Daily Archives: July 13, 2010

Thoughts on the British Grand Prix

I would have been under the impression that the new developments to the Silverstone track, most notably the Club straight, would have created more overtaking opportunities than we had seen last Sunday. Despite a lack of a fight for the lead which we had expected, the British Grand Prix was still a reasonably good race.

The first lap gave us plenty to talk about, especially Sebastian Vettel’s and Felipe Massa’s punctures. Regarding Vettel’s incident, I don’t think that either driver was at much fault, although I feel that Sebastian should have been concentrating on Lewis more, as he was too busy fighting alongside Webber for the lead. As for Felipe, it was another racing incident, and I don’t think much more could be done about it.

Then we arrive at a surprisingly controversial incident – Alonso’s battle with Kubica. Put simply, both drivers were battling for position at the Vale corner, Kubica pushed Alonso wide, and Fernando was forced to cut the corner, overtaking the Renault in the process. However, he failed to give the position back, and was later dealt a drive-through penalty, as Kubica had already retired.

Fernando Alonso battles with Robert Kubica, and cuts the next corner

Fernando Alonso battles with Robert Kubica, and cuts the next corner

In my view, the penalty was well justified. It is perfectly fine to cut the corner to avoid a collision, but failing to hand the position back afterwards is blatant cheating, and Alonso should know this. These days, drivers should know better to just hand the position straight back, rather than keep going on and be ordered to hand it back later. But, since Kubica had retired, there was no driver to hand the position back to, so the only option for the stewards was a drive-through penalty.

Unfortunately, after this, the excitement died down, and didn’t ignite again until the safety car was deployed. This was for debris that came off Pedro de la Rosa’s rear wing. This safety car period allowed the field to get bunched up again, which helped the overtaking we saw in the second half of the race.

Sebastian Vettel’s recovery was hugely helped by this safety car, as he was able to leap back from 15th to 7th. However, this has been largely overshadowed by the controversy surrounding Red Bull favouring Sebastian over Mark, as the team removed an updated front wing from Mark’s car, and used it on Sebastian’s car for the race, leading many spectators to accuse Red Bull of bias towards Vettel.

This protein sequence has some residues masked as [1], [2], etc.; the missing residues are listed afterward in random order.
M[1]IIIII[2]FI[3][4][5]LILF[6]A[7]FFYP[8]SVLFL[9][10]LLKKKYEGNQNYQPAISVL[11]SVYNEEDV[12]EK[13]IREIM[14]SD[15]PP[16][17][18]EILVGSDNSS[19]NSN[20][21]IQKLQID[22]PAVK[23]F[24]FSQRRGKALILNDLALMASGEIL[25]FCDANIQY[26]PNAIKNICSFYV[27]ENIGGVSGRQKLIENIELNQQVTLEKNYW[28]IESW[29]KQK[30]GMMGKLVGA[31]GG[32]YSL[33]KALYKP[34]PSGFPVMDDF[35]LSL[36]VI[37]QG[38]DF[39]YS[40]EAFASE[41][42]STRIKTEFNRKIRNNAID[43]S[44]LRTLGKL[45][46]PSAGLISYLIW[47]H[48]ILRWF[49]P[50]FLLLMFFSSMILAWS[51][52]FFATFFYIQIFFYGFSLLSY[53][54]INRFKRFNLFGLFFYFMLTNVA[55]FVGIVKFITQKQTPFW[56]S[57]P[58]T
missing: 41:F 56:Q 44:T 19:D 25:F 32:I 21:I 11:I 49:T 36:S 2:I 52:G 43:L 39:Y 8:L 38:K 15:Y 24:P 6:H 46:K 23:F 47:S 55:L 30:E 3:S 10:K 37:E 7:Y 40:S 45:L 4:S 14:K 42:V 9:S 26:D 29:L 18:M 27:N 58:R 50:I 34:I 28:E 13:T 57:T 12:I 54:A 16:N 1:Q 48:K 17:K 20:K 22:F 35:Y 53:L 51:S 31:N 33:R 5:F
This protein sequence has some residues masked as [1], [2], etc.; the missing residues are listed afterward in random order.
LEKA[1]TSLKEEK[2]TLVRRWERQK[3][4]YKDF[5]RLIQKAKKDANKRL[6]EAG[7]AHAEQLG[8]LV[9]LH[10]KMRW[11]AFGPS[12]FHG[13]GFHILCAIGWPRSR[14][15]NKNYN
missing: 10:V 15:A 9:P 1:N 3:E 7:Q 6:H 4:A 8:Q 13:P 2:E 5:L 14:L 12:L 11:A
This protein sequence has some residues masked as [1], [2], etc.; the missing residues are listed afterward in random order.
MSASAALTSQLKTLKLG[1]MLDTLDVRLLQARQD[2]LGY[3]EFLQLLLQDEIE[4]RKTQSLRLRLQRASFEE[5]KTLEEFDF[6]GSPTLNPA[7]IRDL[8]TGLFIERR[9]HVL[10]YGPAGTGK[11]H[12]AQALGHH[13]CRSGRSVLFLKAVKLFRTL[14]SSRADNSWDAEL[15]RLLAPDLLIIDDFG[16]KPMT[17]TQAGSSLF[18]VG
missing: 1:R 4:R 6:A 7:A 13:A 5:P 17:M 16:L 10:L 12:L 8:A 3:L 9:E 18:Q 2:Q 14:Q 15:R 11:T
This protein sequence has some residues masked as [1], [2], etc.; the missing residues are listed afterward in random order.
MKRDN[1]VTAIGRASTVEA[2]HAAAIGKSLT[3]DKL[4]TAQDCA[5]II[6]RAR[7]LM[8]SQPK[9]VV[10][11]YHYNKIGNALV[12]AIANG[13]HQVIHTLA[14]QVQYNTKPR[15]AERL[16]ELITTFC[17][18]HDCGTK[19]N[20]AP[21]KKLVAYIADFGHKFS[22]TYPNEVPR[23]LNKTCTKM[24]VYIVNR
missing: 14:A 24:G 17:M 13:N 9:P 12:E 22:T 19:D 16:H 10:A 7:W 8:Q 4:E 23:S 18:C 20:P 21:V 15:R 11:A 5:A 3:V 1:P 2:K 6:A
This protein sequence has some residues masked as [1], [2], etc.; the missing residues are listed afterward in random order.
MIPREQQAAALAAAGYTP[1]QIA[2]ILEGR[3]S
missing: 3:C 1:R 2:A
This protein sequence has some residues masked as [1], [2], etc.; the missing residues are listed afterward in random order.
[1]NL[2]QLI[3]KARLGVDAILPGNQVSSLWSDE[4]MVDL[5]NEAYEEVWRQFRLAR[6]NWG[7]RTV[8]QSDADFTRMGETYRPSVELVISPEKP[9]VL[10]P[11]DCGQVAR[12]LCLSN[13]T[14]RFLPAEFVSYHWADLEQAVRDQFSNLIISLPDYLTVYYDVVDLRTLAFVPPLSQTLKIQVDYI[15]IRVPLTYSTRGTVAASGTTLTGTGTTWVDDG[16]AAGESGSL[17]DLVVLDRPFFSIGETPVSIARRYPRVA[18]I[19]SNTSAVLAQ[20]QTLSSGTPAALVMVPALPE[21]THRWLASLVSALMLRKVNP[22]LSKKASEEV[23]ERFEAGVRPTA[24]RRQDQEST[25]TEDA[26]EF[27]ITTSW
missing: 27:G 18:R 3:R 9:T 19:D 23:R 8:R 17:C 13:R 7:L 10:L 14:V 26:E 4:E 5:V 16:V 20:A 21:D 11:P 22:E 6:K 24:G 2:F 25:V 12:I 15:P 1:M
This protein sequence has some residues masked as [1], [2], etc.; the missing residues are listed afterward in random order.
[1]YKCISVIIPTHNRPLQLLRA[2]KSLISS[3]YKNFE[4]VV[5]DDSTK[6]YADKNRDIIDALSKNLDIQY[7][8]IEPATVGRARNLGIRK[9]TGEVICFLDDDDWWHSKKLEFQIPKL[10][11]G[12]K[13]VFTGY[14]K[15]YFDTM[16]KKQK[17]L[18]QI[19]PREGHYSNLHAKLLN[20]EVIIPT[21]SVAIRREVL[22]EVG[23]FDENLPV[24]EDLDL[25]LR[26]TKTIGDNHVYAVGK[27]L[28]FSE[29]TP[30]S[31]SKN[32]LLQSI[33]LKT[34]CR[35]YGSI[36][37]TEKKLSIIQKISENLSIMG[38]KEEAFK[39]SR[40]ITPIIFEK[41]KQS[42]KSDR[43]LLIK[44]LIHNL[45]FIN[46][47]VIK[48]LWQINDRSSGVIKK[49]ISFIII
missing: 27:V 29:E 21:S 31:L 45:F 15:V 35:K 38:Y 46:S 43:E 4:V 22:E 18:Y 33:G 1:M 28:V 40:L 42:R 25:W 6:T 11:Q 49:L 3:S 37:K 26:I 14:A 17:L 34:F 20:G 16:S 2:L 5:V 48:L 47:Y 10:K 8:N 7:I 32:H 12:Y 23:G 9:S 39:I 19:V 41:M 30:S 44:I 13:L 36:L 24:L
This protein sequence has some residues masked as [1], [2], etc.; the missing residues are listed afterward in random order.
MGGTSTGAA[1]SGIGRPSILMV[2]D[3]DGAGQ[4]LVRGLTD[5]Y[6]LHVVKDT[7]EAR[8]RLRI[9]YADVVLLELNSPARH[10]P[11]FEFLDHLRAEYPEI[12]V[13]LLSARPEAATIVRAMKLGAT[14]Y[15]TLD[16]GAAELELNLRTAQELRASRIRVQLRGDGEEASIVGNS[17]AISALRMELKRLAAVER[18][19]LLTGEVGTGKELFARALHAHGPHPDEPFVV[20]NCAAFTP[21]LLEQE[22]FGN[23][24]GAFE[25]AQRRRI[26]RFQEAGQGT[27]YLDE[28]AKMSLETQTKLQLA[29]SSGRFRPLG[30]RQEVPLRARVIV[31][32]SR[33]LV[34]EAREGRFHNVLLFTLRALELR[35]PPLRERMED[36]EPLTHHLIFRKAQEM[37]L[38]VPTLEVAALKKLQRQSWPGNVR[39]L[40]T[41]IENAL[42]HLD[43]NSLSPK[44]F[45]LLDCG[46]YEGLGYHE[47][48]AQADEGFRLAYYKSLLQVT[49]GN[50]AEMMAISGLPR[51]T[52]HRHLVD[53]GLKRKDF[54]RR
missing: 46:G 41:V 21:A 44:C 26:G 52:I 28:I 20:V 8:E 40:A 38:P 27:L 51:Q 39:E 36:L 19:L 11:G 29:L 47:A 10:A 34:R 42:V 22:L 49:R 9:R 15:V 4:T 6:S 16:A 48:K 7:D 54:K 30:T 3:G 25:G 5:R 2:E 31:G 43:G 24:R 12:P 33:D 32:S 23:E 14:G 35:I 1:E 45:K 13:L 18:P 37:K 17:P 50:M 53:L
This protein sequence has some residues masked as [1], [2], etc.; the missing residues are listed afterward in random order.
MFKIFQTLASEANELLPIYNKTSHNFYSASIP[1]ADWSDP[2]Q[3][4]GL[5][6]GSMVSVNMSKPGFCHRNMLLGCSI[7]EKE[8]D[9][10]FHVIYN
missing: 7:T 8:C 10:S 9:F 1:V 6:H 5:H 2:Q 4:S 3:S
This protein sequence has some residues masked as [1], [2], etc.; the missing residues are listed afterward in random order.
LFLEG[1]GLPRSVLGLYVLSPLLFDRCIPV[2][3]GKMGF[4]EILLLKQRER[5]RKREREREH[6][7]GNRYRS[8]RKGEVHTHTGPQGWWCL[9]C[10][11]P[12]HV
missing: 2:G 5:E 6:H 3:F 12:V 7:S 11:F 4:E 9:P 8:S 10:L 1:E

This is the front wing that was taken from Mark Webber and given to Sebastian Vettel

This is the front wing that was taken from Mark Webber and given to Sebastian Vettel

At the end of it all, I was happy to see Mark Webber take the win, especially after the front wing switch. Apparently Webber’s mechanics started waving Mark’s front wing at the Vettel side of the pit after the race, which isn’t exactly sportsmanship at its best, but shows just how divisions in the Red Bull garage are growing. This could well be the reason why Red Bull fail to topple McLaren in the standings by season’s end.

The track itself, despite the poor slow corners added this year, are still an improvement in my opinion. We now have a great corner in the form of Abbey, and the Club straight gave us a few overtakes across the race. Also, the new 17-year deal in place means that the fans can enjoy Silverstone for years to come, which is certainly a change in outlook compared to last year.

Driver of the race – Mark Webber: Overcame bias from the team regarding the front wing, and still held the lead of the race fantastically well throughout. He said that he would not have signed a new deal until the end of 2011 if he knew how he would have been treated, so it’s great to see Webber fighting back.

Driver of the new teams – Jarno Trulli: Seeing as this high-speed track requires a good aerodynamic setup, nobody was expecting the new teams to challenge the midfield much, but Trulli did well to get past Kovalainen at the start, and held his advantage to the end.